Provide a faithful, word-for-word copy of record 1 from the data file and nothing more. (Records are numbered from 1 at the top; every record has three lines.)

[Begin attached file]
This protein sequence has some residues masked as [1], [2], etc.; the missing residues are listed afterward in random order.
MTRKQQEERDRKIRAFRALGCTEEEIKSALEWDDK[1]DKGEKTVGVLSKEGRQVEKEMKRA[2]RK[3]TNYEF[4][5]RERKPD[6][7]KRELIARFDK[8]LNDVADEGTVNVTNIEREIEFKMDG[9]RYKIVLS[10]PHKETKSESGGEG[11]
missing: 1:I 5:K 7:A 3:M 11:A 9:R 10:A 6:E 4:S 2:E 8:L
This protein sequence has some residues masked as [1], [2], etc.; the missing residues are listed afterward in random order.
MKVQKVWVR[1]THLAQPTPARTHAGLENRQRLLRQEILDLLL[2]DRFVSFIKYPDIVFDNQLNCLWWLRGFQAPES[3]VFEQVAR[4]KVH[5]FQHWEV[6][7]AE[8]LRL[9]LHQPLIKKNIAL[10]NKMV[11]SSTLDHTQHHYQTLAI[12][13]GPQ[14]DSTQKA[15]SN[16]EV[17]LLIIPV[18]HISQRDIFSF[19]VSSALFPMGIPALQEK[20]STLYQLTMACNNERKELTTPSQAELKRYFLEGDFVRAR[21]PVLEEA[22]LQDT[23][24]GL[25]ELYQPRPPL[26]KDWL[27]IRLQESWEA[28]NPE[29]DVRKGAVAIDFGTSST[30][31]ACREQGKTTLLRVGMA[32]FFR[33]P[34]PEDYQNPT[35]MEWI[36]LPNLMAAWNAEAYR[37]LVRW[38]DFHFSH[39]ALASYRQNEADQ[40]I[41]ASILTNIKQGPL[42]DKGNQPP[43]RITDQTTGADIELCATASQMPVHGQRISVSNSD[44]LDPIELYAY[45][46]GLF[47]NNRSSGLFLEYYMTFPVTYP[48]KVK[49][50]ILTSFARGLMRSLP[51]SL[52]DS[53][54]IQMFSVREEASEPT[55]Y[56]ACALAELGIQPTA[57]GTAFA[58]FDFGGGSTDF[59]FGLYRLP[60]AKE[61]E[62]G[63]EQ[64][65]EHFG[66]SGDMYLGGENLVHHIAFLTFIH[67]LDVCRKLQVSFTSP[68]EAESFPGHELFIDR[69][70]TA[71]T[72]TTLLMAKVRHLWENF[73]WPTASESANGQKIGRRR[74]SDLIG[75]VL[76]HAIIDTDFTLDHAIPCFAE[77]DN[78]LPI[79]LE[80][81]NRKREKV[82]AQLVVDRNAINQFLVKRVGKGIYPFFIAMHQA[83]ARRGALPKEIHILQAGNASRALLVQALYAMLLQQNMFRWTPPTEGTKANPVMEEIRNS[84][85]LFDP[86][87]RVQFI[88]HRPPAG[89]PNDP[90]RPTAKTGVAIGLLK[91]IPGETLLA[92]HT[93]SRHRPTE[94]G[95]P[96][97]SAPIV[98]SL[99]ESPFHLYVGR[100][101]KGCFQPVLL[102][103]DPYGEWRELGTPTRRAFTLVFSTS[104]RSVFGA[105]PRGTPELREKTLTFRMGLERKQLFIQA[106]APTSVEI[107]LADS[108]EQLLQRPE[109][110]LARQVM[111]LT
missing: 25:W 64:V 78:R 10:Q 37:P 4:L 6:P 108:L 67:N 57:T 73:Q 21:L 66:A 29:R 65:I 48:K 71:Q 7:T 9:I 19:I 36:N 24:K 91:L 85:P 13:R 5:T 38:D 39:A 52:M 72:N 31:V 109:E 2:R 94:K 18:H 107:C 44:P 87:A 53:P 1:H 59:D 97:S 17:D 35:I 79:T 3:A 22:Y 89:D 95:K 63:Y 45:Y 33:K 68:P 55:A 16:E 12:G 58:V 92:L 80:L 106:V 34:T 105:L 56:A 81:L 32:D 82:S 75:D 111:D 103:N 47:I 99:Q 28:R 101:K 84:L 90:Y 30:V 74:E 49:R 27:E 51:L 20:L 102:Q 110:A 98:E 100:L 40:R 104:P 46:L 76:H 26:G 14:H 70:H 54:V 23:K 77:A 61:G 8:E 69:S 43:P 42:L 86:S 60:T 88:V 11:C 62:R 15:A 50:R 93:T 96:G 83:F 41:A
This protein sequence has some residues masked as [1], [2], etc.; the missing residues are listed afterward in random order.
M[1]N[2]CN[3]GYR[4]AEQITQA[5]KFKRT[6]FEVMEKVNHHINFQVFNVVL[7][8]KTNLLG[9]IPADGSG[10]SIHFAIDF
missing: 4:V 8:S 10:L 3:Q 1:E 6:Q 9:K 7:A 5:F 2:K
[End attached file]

This protein sequence has some residues masked as [1], [2], etc.; the missing residues are listed afterward in random order.
MTRKQQEERDRKIRAFRALGCTEEEIKSALEWDDK[1]DKGEKTVGVLSKEGRQVEKEMKRA[2]RK[3]TNYEF[4][5]RERKPD[6][7]KRELIARFDK[8]LNDVADEGTVNVTNIEREIEFKMDG[9]RYKIVLS[10]PHKETKSESGGEG[11]
missing: 1:I 5:K 7:A 3:M 11:A 9:R 10:A 6:E 4:S 2:E 8:L